Hi Dr. Ehrman. We start with gospels that dont agree with each other. Next we have Paul who seems to make up a lot of new ideas and doesnt seem to always agree with what Jesus says in the gospels. Next we have early church fathers making up even more stuff like the trinity and purgatory. I know you are not a theologian but as a historian do you know when christianity became stable and no more new beliefs were added to the doctrine? Maybe never? Thanks!!!

        • Bart
          Bart  January 15, 2019

          Every religion develops and evolves and has different points of view represented. It’s kind of like asking when did the Democratic party finally decide on what all its members would think for all time without variation.

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          • dschmidt01
            dschmidt01  January 16, 2019

            great analogy. thanx

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            lraym613  May 24, 2019

            Answer to the question…..Never…………………………

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        lraym613  May 23, 2019

        While the Doctrine of the Trinity was “developed” some time after the codifications, it always lingered in the wording, waiting to be defined…as with many other “missing” words…”divinity”, “rapture”, “atheist”…etc

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    Bewilderbeast  January 9, 2019

    Um, where does join the Carpocratians? A friend wants to know . . .

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    fishician  January 9, 2019

    Are you familiar with the 1991 Albert Brooks film, Defending Your Life? After death he has to defend how he lived his life to avoid being sent back for another go-around, instead of advancing on to the next plane of existence. I like Brooks’ work and thought this one was humorous and insightful.

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    ddorner  January 9, 2019

    I’ve always thought that if there were an afterlife that reincarnation would be among the more plausible possibilities. Honestly, it’s a bit disappointing that it didn’t make it into the Orthodox Christian view.

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    JohnKesler  January 9, 2019

    “When Jesus asks his disciples, ‘Who do people say that I am,’ they tell him that some say he is John the Baptist come back from the dead, or Elijah, or one of the prophets (Mark 8:27-28). This may not indicate that everyone has had a previous life, but it certainly shows that some people thought Jesus did.”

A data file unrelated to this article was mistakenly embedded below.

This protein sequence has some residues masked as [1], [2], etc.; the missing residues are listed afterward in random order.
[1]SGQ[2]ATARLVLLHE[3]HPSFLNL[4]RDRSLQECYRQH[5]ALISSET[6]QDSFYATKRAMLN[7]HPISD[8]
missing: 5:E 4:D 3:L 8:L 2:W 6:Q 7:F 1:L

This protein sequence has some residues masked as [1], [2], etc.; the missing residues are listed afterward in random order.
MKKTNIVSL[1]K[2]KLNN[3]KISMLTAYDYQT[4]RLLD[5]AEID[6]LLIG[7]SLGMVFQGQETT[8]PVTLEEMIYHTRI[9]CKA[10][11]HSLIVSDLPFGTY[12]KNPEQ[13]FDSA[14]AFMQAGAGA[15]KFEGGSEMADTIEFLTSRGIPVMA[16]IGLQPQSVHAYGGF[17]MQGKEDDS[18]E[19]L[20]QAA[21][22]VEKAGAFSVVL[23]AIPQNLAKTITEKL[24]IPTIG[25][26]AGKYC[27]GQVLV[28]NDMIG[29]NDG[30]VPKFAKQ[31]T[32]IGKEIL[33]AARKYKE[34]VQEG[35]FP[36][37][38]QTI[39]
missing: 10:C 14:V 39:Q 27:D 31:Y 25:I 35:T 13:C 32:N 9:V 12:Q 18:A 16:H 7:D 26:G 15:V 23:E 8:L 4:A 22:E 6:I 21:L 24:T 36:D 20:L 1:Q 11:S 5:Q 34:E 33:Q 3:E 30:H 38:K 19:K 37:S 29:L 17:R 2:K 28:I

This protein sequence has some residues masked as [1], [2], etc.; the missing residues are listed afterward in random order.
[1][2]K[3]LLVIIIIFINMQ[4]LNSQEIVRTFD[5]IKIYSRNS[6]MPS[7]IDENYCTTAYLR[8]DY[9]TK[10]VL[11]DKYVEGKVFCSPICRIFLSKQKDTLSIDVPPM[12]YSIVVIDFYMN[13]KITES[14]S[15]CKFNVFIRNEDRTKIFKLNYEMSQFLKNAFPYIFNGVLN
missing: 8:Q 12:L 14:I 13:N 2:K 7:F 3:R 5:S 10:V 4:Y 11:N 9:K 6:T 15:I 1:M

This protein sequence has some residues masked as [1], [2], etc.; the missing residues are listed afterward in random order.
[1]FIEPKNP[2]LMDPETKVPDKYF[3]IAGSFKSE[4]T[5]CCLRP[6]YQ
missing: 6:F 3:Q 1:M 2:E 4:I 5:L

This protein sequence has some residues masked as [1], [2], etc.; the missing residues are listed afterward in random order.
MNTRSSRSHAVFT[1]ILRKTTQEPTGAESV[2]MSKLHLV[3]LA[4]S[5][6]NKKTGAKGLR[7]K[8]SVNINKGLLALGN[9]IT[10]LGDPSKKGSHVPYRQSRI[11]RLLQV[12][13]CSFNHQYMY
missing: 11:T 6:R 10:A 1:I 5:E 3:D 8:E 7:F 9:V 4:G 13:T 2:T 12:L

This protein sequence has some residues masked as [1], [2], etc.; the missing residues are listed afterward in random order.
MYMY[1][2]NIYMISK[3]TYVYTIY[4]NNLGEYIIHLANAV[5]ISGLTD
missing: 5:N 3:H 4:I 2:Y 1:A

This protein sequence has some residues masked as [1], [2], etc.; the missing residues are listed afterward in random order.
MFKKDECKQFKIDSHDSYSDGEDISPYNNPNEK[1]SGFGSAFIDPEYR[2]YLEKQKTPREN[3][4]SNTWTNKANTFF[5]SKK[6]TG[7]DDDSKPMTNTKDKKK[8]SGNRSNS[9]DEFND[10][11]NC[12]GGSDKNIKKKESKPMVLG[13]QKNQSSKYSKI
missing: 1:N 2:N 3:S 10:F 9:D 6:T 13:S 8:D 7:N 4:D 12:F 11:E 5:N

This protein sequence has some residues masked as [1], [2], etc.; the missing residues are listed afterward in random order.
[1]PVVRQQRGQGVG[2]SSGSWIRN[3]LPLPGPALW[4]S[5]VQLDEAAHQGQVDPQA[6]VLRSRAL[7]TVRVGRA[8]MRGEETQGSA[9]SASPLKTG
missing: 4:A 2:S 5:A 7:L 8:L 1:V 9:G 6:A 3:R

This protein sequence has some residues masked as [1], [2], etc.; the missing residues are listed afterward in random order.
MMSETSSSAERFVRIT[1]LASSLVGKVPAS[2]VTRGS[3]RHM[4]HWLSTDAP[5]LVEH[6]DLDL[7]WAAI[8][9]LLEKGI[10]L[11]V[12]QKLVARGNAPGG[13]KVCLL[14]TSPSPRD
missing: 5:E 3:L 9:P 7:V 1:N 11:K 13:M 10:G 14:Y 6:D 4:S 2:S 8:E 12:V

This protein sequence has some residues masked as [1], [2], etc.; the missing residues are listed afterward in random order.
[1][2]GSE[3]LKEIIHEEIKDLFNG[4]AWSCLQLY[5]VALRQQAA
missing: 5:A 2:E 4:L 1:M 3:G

Since Elijah was taken to heaven and did not die, why would believing that someone was Elijah express a belief in a “previous life”? (2 Kings 2:11, Malachi 4:5, Sirach 48:9-11, Matthew 17)

    “And even more interesting, if less obvious, later in the same Gospel, Jesus passes by a man who was born blind, and his disciples ask him, “Rabbi, who sinned, this person or his parents, that he should be born blind?” (John 9:2). It’s a revealing question: if the man was born blind because of his own sin, obviously he had to have committed the sin before his birth. Voila. Reincarnation.”

    Rather than demonstrating a belief in reincarnation, why could not the Jewish belief that infants could sin in utero underlie the disciples’ question? See https://tinyurl.com/TalmudandHebraica.

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    D-men  January 9, 2019

    Isn´t John 1 21 not refering to Malachi 3 that the Elijah(whom not has died) will come.

    • Bart
      Bart  January 11, 2019

      Yes, the idea would be not that he came back from the dead, but that he’s reappeared in a different body. Not quite the same as reincarnation.

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    Apocryphile  January 9, 2019

    Fascinating. The concept of reincarnation in one form or another or one degree or another is such a trans-cultural phenomenon that it’s hard to dismiss out of hand. Behind the specifics of various religions’ interpretations of the concept seems to be the idea that the individual souls, spirits, sparks of the divine, entities, or whatever constitutes our core being has a purpose or mission or desire that can only be fulfilled by “taking on” successive individual material forms. Some philosophers today see consciousness as fundamental, and the material world (including our brains) as a “precipitate” or “condensate” of it rather than the other way around. Worth thinking about, I think, especially considering that at the fundamental level, “matter” has no substance, and disappears into mathematics (information).

    • Bart
      Bart  January 11, 2019

      I’m not sure I would argue that any view about ultimate reality is more likely right if it’s held among people in various cultures… (How many cultures, prior to the past century, have held to the idea of a Big Bang, e.g.?!)

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        Apocryphile  January 11, 2019

        Good point – ultimately, Science doesn’t care what we believe (or don’t believe). However, it does make one wonder. To my mind, cross-cultural beliefs, especially among ancient peoples who are very likely never to have had contact, is suggestive that something is going on, if “only” psychological or sociological (based on the fact that we are all human, e.g.?) My point is simply that, firstly, we have no idea what consciousness is or where our subjective mental experiences come from. If they are simply epiphenomena generated by brain chemistry, can it be said that they have any existence at all? Secondly, whatever constitutes ultimate reality isn’t physical or material stuff – science at least tells us this much. So I keep an open mind, and a sense of humility in the face of the unknown.

        (The Big Bang and world creation mythologies are a whole ‘nother topic best left for a future thread, I think!)

        *Thanks for your response!

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    Silver  January 9, 2019

    Pre Christmas we had a thread which questioned and debated the stories of Jesus’ birth. In Luke 2, of course, we have the only other story about the young Jesus in the canonical gospels although there are numerous childhood legends in the apochryphal gospels. Do you have any opinion, please, as to why this story of Jesus at 12 made it into Luke?